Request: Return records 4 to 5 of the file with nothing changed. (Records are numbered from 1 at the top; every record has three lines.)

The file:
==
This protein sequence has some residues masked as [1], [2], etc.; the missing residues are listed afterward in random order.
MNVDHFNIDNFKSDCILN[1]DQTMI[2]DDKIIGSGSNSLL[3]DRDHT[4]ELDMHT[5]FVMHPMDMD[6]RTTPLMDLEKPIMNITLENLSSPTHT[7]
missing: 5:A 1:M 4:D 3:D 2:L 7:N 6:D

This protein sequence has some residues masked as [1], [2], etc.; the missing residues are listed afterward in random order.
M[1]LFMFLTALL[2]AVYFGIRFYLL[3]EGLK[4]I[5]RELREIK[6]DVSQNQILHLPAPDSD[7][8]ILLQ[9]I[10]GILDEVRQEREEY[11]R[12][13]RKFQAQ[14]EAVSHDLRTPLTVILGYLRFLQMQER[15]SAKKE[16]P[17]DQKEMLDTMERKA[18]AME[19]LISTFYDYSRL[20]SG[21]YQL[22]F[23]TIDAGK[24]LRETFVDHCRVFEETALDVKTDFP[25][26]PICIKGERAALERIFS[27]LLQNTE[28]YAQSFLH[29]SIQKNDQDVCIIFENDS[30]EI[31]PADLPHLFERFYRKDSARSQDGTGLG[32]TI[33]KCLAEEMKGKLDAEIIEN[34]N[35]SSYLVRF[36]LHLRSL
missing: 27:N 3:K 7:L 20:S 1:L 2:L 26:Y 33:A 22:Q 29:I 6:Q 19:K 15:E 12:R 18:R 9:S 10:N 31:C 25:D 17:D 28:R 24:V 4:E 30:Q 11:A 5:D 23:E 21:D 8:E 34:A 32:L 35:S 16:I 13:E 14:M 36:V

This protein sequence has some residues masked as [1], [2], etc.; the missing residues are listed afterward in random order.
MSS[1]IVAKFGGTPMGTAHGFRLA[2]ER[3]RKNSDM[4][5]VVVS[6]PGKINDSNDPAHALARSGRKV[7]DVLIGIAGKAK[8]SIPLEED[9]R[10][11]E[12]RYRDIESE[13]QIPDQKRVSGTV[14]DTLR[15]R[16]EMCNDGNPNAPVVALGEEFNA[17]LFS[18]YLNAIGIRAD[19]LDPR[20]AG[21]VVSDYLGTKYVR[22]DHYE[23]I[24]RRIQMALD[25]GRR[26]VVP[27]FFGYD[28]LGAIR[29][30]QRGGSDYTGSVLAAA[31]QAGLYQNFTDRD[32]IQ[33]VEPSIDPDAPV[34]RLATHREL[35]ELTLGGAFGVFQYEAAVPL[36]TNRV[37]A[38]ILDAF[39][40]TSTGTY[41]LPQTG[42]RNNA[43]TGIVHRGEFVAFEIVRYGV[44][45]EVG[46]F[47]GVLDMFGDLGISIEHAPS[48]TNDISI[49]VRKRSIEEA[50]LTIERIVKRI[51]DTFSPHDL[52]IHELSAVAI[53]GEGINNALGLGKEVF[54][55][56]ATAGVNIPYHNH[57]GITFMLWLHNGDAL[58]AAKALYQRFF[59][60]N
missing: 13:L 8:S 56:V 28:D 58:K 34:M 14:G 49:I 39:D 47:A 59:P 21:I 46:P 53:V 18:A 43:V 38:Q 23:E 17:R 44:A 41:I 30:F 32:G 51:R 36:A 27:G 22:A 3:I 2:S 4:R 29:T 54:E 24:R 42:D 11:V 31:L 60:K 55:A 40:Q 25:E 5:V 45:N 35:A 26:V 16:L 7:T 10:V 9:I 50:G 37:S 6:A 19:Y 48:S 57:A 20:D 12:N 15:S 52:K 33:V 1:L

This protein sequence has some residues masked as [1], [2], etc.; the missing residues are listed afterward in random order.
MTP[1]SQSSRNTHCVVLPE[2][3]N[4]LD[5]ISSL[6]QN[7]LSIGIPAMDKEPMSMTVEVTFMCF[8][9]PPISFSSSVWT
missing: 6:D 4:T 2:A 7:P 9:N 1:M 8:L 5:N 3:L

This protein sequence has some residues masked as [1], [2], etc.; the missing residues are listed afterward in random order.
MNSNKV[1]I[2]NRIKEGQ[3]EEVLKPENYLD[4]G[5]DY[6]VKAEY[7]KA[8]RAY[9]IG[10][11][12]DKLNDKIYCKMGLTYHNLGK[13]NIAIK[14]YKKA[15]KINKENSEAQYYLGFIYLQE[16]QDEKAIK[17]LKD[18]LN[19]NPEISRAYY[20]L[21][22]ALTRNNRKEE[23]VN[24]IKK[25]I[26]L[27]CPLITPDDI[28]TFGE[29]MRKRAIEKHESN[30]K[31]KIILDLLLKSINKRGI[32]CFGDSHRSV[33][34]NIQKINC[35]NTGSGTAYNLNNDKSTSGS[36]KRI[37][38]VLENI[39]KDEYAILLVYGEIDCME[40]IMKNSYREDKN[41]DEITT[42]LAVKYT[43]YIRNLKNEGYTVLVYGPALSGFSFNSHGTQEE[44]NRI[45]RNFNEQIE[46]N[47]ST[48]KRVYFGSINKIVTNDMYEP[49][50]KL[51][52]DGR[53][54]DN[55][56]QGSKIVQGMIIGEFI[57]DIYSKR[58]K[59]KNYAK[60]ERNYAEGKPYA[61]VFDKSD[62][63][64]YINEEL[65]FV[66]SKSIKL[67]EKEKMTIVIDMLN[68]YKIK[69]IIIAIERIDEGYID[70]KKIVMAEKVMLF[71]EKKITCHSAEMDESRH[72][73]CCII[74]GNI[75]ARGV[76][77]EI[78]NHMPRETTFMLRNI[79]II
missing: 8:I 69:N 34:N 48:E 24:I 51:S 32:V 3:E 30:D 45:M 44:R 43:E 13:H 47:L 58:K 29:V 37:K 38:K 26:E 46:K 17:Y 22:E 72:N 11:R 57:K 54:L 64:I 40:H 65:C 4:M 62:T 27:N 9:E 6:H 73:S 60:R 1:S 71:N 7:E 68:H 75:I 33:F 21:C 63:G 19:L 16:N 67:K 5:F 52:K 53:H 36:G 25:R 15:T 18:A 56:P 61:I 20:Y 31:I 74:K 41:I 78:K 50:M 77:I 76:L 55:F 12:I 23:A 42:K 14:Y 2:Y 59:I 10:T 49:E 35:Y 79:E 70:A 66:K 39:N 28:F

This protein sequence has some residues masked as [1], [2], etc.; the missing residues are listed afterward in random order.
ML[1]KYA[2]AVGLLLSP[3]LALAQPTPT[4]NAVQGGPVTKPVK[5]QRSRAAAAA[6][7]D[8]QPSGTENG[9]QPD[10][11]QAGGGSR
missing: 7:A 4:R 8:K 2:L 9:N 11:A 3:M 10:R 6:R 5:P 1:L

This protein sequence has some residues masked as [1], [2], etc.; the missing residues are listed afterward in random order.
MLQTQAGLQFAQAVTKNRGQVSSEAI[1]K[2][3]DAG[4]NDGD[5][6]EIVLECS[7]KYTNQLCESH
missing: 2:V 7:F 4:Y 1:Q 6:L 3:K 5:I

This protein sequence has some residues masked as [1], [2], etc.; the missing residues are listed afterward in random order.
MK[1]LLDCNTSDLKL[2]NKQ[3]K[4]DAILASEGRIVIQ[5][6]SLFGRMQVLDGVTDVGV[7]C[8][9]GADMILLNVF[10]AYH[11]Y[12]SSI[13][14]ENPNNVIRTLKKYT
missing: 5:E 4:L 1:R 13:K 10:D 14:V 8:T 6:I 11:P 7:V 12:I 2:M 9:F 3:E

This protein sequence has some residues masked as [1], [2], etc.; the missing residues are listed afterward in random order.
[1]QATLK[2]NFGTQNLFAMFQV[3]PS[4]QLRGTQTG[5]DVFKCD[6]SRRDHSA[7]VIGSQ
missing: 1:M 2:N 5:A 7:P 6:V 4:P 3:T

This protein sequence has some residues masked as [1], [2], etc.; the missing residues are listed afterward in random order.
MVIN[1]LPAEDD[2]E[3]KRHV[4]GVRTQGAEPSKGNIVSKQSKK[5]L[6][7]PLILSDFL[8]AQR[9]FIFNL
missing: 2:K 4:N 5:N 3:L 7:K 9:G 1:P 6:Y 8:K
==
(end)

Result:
This protein sequence has some residues masked as [1], [2], etc.; the missing residues are listed afterward in random order.
MTP[1]SQSSRNTHCVVLPE[2][3]N[4]LD[5]ISSL[6]QN[7]LSIGIPAMDKEPMSMTVEVTFMCF[8][9]PPISFSSSVWT
missing: 6:D 4:T 2:A 7:P 9:N 1:M 8:L 5:N 3:L

This protein sequence has some residues masked as [1], [2], etc.; the missing residues are listed afterward in random order.
MNSNKV[1]I[2]NRIKEGQ[3]EEVLKPENYLD[4]G[5]DY[6]VKAEY[7]KA[8]RAY[9]IG[10][11][12]DKLNDKIYCKMGLTYHNLGK[13]NIAIK[14]YKKA[15]KINKENSEAQYYLGFIYLQE[16]QDEKAIK[17]LKD[18]LN[19]NPEISRAYY[20]L[21][22]ALTRNNRKEE[23]VN[24]IKK[25]I[26]L[27]CPLITPDDI[28]TFGE[29]MRKRAIEKHESN[30]K[31]KIILDLLLKSINKRGI[32]CFGDSHRSV[33][34]NIQKINC[35]NTGSGTAYNLNNDKSTSGS[36]KRI[37][38]VLENI[39]KDEYAILLVYGEIDCME[40]IMKNSYREDKN[41]DEITT[42]LAVKYT[43]YIRNLKNEGYTVLVYGPALSGFSFNSHGTQEE[44]NRI[45]RNFNEQIE[46]N[47]ST[48]KRVYFGSINKIVTNDMYEP[49][50]KL[51][52]DGR[53][54]DN[55][56]QGSKIVQGMIIGEFI[57]DIYSKR[58]K[59]KNYAK[60]ERNYAEGKPYA[61]VFDKSD[62][63][64]YINEEL[65]FV[66]SKSIKL[67]EKEKMTIVIDMLN[68]YKIK[69]IIIAIERIDEGYID[70]KKIVMAEKVMLF[71]EKKITCHSAEMDESRH[72][73]CCII[74]GNI[75]ARGV[76][77]EI[78]NHMPRETTFMLRNI[79]II
missing: 8:I 69:N 34:N 48:E 24:I 51:S 32:V 3:E 30:D 45:M 44:R 43:E 13:H 47:L 58:K 29:V 37:K 38:K 26:E 46:K 17:Y 22:E 72:N 11:R 57:K 54:L 64:I 40:H 65:C 4:M 62:T 27:N 9:E 6:H 73:S 60:R 1:S 71:N 7:E 68:H 75:I 33:F 21:C 63:G 19:L 16:N 67:K 5:F 52:K 53:H 36:G 25:R 15:T 18:A 56:P 61:I 20:Y 31:I 74:K 41:I 78:K 50:M 77:I 76:L 55:F 12:I 23:A 42:K 14:Y 2:Y 59:I 10:T 49:E 35:Y 79:E 70:A 66:K 39:N 28:F